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Pull. Merck also halted development of an investigational drug it acquired through a $ 425 million purchase.

Merck said it plans to produce 10 million treatments by the end of the year, with more doses coming next year. If allowed, Merck would start shipping doses fairly quickly, Davis said.

The United States has agreed to pay Merck $ 1.2 billion for 1.7 million treatments, if regulators give the green light for the use of molnupiravir.

Merck said it plans to make the drug available worldwide and has licensing agreements with generic manufacturers to deliver the drug to low-income countries, many of which have had difficulty accessing vaccines to slow the spread. spread of the virus.

Vaccines are the main weapon in the fight against the pandemic, but doctors and health officials have long sought drugs that can help prevent those infected from developing serious illness and needing hospitalization.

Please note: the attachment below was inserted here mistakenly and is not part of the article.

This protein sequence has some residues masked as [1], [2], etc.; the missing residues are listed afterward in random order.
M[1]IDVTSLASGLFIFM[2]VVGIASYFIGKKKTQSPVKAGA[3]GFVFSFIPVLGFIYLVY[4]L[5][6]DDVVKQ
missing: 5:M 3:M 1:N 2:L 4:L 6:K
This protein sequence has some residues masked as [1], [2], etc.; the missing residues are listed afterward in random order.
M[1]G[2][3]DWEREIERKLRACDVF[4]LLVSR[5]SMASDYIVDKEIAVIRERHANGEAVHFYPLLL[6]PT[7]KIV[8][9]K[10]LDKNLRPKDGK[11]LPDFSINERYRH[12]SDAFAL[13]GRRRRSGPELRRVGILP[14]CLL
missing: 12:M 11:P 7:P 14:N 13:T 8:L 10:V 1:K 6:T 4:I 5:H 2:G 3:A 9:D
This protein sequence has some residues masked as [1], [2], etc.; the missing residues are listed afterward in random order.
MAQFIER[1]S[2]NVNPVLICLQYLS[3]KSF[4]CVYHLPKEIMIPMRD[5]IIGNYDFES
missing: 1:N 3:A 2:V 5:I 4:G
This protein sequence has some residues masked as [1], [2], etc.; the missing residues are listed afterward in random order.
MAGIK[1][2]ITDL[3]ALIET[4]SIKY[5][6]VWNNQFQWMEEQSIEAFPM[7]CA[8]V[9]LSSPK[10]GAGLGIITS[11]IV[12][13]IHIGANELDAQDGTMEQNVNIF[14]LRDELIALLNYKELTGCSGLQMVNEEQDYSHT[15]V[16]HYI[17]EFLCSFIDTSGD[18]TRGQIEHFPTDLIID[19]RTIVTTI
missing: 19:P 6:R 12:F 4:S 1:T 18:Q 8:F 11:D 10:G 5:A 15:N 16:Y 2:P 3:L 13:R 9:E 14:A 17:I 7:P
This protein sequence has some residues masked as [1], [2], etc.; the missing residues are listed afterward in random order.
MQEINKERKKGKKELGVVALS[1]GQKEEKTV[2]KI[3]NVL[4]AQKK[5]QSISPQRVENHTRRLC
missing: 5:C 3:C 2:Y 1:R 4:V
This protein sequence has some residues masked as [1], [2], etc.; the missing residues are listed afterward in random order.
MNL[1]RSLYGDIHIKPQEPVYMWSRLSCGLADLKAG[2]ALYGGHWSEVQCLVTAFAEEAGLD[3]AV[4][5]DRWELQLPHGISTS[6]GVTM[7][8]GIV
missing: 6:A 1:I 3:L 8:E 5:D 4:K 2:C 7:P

Almost two years after the start of the pandemic, however, drug options are limited. Remdesivir, from Gilead Sciences Inc.,

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is the only antiviral fully approved by the FDA, but is only used to treat hospital patients.

The FDA has cleared antibody-based drugs manufactured by companies like Regeneron Pharmaceuticals Inc.

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et GlaxoSmithKline GSK -0,31%

PLC and its partner Vir Biotechnology Inc.

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for people with mild to moderate Covid-19 who are not hospitalized. However, the drugs are more complicated to administer than swallowing a pill, requiring an intravenous infusion, which initially slowed their absorption.

One of the most effective drugs against Covid-19, a steroid called dexamethasone, is for very sick patients.

Molnupiravir was originally developed by a not-for-profit biotechnology company owned by Emory University. Ridgeback then licensed and formed a collaboration with Emory in early 2020 and then announced a partnership with Merck.

Molnupiravir works by attacking a part of the virus that is different from the peak protein on the coronavirus commonly targeted by Covid-19 vaccines and other Covid-19 drugs. The part attacked by molnupiravir helps the virus to reproduce.

“Now you will have an oral, easily accessible and easily dispensed drug to keep people from going to the hospital and keep them from dying,” said Wayne Holman, co-founder of Miami-based Ridgeback.